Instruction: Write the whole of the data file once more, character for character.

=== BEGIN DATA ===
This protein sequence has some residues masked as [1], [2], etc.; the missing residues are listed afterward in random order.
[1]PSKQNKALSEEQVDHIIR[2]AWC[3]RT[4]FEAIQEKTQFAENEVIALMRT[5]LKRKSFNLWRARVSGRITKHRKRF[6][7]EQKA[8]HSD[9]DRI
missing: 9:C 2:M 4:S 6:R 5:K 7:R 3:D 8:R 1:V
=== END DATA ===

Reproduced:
This protein sequence has some residues masked as [1], [2], etc.; the missing residues are listed afterward in random order.
[1]PSKQNKALSEEQVDHIIR[2]AWC[3]RT[4]FEAIQEKTQFAENEVIALMRT[5]LKRKSFNLWRARVSGRITKHRKRF[6][7]EQKA[8]HSD[9]DRI
missing: 9:C 2:M 4:S 6:R 5:K 7:R 3:D 8:R 1:V